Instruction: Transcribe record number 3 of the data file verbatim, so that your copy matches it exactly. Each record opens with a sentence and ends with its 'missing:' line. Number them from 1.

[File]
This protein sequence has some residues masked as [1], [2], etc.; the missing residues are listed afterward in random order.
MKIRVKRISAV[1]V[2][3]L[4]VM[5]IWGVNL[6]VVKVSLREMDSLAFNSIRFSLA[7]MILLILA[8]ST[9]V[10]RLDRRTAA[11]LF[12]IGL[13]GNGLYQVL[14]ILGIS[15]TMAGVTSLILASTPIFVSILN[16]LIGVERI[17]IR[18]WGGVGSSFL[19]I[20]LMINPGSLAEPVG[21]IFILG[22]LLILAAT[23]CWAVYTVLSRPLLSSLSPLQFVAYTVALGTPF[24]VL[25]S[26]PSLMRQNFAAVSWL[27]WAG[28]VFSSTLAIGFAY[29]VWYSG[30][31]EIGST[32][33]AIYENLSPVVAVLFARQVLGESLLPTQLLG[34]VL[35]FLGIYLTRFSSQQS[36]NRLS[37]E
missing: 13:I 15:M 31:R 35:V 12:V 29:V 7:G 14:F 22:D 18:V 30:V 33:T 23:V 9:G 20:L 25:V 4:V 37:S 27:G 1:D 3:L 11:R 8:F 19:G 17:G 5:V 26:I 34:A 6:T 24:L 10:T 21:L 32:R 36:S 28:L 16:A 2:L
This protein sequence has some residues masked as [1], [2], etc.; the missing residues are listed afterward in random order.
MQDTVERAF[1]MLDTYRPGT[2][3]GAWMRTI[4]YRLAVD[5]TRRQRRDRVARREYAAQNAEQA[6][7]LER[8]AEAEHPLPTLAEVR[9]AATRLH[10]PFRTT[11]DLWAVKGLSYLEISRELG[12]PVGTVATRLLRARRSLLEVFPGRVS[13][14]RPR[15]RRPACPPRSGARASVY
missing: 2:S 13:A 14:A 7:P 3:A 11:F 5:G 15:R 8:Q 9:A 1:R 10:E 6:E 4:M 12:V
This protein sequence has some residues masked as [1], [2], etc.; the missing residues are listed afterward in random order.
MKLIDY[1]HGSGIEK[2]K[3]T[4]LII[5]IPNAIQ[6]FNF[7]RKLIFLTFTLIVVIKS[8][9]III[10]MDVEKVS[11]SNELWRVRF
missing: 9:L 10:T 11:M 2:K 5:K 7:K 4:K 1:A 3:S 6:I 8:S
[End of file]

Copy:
This protein sequence has some residues masked as [1], [2], etc.; the missing residues are listed afterward in random order.
MKLIDY[1]HGSGIEK[2]K[3]T[4]LII[5]IPNAIQ[6]FNF[7]RKLIFLTFTLIVVIKS[8][9]III[10]MDVEKVS[11]SNELWRVRF
missing: 9:L 10:T 11:M 2:K 5:K 7:K 4:K 1:A 3:S 6:I 8:S